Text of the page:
The melancholy mysticism that permeates this recording is rare beauty. Sax Pax For A Sax issues Louis Hardin's (a.k.a. Moondog) first re-entry in the American market since 1971. A stargazing composer, Moondog's penchant for crafting accessible, yet utterly otherworldly melodies bridges European classical forms with American jazz sensibilities, and positions him among the greats like Sun Ra, Charles Mingus, George Russell and Duke Ellington.
s knack for inventing hybrid instruments has also placed him among the ranks for Harry Partch and Rahsaan Roland Kirk. On this venture, Moondog is paired with the all-saxophone ensemble, The London Saxophonic, to deliver a collection of carnival-esque melodies that successfully meshes hypnotic Native American tribal stomps, rich Baroque chords and bracing big band harmonies.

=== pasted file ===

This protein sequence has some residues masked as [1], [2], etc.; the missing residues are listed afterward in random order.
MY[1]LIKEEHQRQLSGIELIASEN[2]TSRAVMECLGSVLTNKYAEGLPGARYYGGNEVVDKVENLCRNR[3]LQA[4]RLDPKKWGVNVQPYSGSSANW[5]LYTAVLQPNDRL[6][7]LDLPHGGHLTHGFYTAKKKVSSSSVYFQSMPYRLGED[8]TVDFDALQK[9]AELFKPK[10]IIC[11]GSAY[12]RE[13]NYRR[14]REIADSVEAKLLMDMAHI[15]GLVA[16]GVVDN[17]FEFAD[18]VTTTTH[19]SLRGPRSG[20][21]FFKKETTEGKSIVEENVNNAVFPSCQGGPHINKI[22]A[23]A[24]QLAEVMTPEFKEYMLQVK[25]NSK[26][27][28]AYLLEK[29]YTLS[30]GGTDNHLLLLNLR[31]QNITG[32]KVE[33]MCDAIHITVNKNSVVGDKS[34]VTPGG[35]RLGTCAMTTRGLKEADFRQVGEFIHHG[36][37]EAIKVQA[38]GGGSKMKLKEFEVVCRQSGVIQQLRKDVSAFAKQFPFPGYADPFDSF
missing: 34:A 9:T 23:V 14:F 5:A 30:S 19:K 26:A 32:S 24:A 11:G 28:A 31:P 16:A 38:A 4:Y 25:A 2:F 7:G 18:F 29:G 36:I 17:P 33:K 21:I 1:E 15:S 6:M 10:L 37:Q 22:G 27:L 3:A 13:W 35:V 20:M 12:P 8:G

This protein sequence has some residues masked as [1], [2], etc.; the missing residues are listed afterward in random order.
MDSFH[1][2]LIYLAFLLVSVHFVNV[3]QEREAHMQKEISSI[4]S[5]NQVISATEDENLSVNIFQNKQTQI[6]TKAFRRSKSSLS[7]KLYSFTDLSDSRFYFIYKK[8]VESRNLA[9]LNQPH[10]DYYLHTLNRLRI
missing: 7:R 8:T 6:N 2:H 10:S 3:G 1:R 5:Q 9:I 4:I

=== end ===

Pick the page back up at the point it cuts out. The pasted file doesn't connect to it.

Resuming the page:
The orchestration for this collection is keenly programmed into different sized ensembles providing a distinctively unified yet varied sound. From the jovial cabaret composition, "Paris," which features a nonet swinging jubilantly in unison with a vocal choir, to the rococo waltz, "Mother's Whistler," which features a soprano saxophone beautifully leading a quintet, the stylistic palette for this engrossing recording is boldly varied.
This music eclipses the conventional big band vernacular yet uncannily swings with panache.